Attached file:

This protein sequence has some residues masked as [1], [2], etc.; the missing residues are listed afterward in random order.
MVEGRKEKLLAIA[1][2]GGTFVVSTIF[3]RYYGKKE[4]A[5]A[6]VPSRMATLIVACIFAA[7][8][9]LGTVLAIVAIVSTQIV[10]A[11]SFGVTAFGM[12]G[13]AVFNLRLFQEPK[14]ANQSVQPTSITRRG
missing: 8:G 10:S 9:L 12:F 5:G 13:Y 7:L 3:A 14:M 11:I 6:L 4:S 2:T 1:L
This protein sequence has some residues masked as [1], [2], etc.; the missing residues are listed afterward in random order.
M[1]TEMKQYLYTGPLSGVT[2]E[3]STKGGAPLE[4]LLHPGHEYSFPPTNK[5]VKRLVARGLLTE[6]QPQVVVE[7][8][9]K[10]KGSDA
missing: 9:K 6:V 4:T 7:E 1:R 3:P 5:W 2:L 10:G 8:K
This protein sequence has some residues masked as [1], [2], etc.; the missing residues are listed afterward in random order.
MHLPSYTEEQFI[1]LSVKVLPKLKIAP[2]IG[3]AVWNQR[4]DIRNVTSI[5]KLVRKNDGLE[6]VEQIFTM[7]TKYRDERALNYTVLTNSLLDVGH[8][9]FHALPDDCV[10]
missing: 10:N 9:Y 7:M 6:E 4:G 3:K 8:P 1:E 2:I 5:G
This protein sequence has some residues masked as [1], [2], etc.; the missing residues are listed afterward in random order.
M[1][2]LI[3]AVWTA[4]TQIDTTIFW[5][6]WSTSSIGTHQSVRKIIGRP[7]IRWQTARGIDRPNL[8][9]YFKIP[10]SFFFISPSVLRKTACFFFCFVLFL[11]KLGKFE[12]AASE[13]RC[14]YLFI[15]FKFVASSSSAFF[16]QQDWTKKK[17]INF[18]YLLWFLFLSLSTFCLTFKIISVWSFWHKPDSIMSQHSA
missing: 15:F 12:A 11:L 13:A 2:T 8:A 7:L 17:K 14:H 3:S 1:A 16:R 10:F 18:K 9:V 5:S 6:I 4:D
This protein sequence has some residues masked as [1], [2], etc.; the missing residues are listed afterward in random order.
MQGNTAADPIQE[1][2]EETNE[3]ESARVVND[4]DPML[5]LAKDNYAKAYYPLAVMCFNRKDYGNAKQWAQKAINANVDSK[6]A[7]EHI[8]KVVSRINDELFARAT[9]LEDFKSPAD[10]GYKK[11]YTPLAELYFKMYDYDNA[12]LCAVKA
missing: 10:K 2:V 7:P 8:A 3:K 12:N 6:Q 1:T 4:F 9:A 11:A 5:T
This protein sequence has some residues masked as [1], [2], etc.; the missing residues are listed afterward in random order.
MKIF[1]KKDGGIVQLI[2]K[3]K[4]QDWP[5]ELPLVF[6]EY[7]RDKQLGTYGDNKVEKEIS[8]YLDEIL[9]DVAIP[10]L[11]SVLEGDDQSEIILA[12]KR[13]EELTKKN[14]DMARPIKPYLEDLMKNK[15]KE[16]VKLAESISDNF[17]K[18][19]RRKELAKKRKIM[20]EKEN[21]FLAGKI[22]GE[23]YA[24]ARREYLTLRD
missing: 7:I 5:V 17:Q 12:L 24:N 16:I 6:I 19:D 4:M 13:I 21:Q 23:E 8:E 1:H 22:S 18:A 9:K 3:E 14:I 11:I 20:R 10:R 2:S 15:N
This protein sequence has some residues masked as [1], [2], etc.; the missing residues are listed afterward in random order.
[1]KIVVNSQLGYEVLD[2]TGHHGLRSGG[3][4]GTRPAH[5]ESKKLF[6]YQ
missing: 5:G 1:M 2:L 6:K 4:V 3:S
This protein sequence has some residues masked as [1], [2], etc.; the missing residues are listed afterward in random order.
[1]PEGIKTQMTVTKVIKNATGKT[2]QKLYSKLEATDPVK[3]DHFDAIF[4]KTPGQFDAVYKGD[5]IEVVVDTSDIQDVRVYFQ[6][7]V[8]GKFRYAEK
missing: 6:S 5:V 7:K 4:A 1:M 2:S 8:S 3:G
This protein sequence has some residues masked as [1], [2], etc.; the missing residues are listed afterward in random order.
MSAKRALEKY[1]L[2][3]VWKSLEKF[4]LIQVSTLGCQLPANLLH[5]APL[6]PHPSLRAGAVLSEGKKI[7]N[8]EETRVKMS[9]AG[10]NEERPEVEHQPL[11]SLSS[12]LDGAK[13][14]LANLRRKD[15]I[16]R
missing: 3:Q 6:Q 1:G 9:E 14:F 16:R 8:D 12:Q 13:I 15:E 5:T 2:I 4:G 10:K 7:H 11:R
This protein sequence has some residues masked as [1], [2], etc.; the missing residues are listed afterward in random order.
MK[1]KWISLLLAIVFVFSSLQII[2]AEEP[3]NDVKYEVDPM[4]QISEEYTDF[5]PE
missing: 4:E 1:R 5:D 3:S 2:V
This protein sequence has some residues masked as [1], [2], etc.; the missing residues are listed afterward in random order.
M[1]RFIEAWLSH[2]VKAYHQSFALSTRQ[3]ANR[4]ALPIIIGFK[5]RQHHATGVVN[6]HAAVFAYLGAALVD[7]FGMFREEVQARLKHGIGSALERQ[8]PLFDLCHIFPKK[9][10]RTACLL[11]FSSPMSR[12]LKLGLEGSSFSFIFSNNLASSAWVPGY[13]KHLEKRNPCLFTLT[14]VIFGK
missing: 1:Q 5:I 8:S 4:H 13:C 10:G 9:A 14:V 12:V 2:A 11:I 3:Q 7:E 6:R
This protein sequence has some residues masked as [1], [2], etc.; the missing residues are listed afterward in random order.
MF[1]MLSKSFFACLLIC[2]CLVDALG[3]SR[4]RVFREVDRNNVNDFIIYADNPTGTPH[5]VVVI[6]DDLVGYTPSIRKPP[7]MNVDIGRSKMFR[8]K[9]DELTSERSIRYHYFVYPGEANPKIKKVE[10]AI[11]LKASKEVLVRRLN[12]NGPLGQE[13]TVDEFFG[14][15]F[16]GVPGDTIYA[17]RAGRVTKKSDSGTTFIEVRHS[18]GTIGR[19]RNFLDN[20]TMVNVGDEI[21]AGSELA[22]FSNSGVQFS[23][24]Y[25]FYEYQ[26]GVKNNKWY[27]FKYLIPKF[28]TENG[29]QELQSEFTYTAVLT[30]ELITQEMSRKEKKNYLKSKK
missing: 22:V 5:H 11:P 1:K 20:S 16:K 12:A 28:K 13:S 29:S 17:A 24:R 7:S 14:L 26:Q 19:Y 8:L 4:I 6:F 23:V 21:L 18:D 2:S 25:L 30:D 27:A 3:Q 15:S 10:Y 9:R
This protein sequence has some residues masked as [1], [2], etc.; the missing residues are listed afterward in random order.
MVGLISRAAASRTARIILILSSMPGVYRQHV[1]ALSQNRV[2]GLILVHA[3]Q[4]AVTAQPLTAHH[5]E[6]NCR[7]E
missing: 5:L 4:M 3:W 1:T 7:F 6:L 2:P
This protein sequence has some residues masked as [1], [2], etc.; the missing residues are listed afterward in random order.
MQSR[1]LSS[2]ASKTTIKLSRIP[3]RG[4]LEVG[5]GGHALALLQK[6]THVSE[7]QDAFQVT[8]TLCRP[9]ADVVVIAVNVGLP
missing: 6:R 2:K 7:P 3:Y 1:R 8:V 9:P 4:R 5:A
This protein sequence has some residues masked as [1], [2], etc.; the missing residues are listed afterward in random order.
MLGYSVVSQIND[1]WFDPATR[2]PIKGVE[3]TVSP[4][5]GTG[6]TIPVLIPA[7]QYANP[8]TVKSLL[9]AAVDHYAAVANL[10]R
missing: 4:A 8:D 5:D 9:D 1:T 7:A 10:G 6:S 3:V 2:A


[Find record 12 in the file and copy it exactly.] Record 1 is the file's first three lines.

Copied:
This protein sequence has some residues masked as [1], [2], etc.; the missing residues are listed afterward in random order.
MF[1]MLSKSFFACLLIC[2]CLVDALG[3]SR[4]RVFREVDRNNVNDFIIYADNPTGTPH[5]VVVI[6]DDLVGYTPSIRKPP[7]MNVDIGRSKMFR[8]K[9]DELTSERSIRYHYFVYPGEANPKIKKVE[10]AI[11]LKASKEVLVRRLN[12]NGPLGQE[13]TVDEFFG[14][15]F[16]GVPGDTIYA[17]RAGRVTKKSDSGTTFIEVRHS[18]GTIGR[19]RNFLDN[20]TMVNVGDEI[21]AGSELA[22]FSNSGVQFS[23][24]Y[25]FYEYQ[26]GVKNNKWY[27]FKYLIPKF[28]TENG[29]QELQSEFTYTAVLT[30]ELITQEMSRKEKKNYLKSKK
missing: 22:V 5:H 11:P 1:K 20:S 16:K 12:A 28:K 13:S 29:S 17:A 24:R 7:S 14:L 26:Q 19:Y 8:L 4:I 6:F 23:V 21:L 18:D 2:S 25:L 30:D 27:A 3:Q 15:S 10:Y 9:R